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ESPN Reporters Jamie Little, Brienne Pedigo Embrace Indy Excitement ESPN On ABC’s Indianapolis 500 Telecast Is A First Of Sorts


While fans’ anticipation simmers at the prospect of three women making the field for the first time for the 91st running of the Indianapolis 500, two women will be part of ESPN on ABC’s coverage from the pits for the first time in the history of the storied race. The telecast for the “Greatest Spectacle in Racing” begins at noon ET Sunday, May 27.

ESPN reporter Jamie Little, back for her fourth Indianapolis 500, will be joined as a pit reporter for ABC’s live coverage of the race by Brienne Pedigo, an Indy native who joined ESPN’s IndyCar Series coverage team this year. Jack Arute and Vince Welch also will report from the pits and garage.

On Saturday, ESPN2 will be on the air from 4-6:30 p.m. ET with coverage of the third day of time trials. ABC’s coverage of Bump Day, presented by, airs from 1-3 p.m. Sunday, followed by coverage on ESPN2 from 5-6:30 p.m.

Little is also a reporter for ESPN’s NASCAR coverage this season, which includes yearlong coverage of the NASCAR Busch Series and coverage of the final 17 NASCAR NEXTEL Cup Series races.

“Having two women in the pits and hopefully three women in the field is just an example -- it’s a sport that everyone pays attention to, male or female, young and old,” Little said. “It’s showing what’s happening in auto racing.”

Racing has always had an influence on the life of Pedigo an Indiana native who left a promising career in theater to concentrate on her work at ESPN and in the IndyCar Series. Part of a sports-oriented family, she previously has done reporting for short-track racing and for the NCAA Tournament’s Final Four and was a segment writer for the PBA on ESPN. She knows, however, that Indianapolis is unique and that nerves and excitement are at their peak.

“I think anytime you go to Indianapolis Motor Speedway, there’s such a high level of anticipation that surrounds that track, it’s really hard not to get caught up in that,” Pedigo said.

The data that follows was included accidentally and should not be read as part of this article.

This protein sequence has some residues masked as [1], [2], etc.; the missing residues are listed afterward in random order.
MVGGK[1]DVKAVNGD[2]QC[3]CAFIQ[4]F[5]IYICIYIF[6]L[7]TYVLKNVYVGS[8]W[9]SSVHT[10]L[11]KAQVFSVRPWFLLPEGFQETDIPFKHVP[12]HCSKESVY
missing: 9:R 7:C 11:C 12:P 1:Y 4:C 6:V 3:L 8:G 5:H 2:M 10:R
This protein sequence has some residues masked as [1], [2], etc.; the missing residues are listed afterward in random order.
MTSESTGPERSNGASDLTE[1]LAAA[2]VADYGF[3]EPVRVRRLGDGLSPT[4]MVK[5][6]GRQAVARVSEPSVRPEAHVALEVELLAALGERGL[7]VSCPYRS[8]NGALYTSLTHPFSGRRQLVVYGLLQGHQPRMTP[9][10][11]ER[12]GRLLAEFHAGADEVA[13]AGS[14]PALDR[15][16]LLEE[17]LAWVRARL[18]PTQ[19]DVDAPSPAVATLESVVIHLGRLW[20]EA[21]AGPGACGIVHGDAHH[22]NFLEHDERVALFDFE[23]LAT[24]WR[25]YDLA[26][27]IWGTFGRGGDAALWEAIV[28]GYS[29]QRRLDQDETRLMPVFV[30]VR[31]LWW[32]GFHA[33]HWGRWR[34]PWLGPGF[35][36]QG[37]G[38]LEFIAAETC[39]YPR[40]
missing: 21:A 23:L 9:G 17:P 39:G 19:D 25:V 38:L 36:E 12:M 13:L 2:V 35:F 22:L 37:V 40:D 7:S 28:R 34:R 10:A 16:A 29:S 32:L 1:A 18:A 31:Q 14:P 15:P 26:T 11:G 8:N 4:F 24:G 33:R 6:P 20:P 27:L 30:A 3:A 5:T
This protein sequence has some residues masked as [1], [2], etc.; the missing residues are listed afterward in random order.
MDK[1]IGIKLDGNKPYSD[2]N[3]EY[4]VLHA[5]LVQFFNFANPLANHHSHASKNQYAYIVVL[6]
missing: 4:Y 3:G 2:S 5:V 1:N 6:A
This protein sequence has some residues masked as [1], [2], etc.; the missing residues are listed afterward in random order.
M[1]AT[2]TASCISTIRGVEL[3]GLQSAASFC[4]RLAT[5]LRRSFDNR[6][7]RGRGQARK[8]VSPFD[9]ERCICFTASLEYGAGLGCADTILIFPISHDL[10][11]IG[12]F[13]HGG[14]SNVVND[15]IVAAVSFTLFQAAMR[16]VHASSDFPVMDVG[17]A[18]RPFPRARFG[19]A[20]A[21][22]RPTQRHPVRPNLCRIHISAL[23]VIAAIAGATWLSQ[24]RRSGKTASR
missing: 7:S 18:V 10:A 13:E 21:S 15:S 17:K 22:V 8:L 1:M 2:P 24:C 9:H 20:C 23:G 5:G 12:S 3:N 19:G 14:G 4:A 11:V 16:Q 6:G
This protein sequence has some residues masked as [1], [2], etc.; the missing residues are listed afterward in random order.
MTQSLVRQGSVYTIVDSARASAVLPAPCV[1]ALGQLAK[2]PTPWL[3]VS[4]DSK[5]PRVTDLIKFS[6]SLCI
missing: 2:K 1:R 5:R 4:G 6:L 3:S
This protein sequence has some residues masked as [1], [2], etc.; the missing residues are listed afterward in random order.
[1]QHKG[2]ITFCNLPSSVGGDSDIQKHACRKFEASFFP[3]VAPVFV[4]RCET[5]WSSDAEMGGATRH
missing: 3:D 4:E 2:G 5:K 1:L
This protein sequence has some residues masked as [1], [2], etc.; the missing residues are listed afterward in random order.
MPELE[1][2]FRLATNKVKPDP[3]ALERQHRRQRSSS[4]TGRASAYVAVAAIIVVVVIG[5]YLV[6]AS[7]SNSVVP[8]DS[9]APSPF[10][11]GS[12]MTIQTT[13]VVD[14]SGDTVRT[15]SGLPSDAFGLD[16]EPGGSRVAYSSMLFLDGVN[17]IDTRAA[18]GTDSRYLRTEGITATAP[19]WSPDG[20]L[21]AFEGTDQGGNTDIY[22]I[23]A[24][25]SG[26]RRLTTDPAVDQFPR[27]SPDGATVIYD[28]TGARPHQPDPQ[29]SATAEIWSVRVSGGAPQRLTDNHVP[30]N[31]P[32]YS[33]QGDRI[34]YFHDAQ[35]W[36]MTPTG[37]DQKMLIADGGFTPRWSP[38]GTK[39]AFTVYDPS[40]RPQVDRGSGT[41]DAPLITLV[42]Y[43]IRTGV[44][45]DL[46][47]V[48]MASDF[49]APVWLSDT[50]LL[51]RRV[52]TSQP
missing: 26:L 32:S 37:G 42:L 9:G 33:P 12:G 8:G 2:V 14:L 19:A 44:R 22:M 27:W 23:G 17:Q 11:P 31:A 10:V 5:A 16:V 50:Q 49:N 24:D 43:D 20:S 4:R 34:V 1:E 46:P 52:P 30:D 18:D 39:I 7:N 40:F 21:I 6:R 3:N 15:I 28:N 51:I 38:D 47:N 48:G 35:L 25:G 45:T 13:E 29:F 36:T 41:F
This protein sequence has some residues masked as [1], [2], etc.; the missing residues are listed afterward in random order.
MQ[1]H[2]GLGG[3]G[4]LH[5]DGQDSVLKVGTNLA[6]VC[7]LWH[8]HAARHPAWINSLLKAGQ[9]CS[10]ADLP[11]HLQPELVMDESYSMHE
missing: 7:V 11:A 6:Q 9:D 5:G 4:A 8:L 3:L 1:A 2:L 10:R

“Having grown up around that track, it helps me to kind of stay calm in what could be a very stressful situation, especially on race day. More than nerves or any sort of fear, I’m just very, very excited. Just working this past weekend for qualifications was just magical, it was really neat to be at the track and working, doing what I love.”

Pedigo’s initial experience at Indy came at age 10, when she and her cousins packed a bag lunch of fried chicken and sat in Turn 1 for her first Indy 500.

Another benefit of growing up around Indy: For years, Pedigo has known fellow ESPN on ABC broadcaster and former IndyCar Series driver Scott Goodyear.

“You’re immediately taken with how intelligent he is, how much he knows about race cars,” Pedigo said. “We’ve had three other races together so far, he’s been really helpful. Anytime I have a question I feel completely comfortable going to him and getting advice.”

Little’s passion for her broadcasting career culminated in what she describes as one of the highlights of her life, when she followed most of the 2006 Indy 500 from third-generation driver Marco Andretti’s pit as his family watched him race his father, Michael, for the win. Sam Hornish Jr. won the race, Marco finished second and Michael finished third.

Little was overwhelmed by the emotion of the Andretti family as she reported on the group gathered in Marco’s pit area.

“I’ll never forget, I got in there and I had the first interview with him after the race and he said, ‘Second place is the first loser.’ ”

“I stood next to his mom, next to Mario Andretti, and I got to be the first one to get on the car,” Little said. “And those moments are what I do this job for, that is everything.”

Little expects this year’s race to be as much of a thriller as the 2006 race.

“I could see the same thing happening,” she said. “With this parity, there’s not just one driver dominating. Danica (Patrick) was fastest in practice (Wednesday). With her experience now, I think she’s got a heck of a chance at winning this year, this is going to be her best chance.”

While Little and Pedigo revel in doing what they love, they both practice the policy of not letting the excitement cause bumps or bruises for them on the job.

What advice does Little, the veteran, have for her “rookie” ESPN on ABC broadcast teammate?

“Take it all in. Absorb everything,” Little said. “Walk out through Gasoline Alley. Look at the fans, and watch the marching bands go by. It’s hard because you’re so focused on your job, but just appreciate it because there’s something magical about Indy that I’ve just never experienced anywhere else.”


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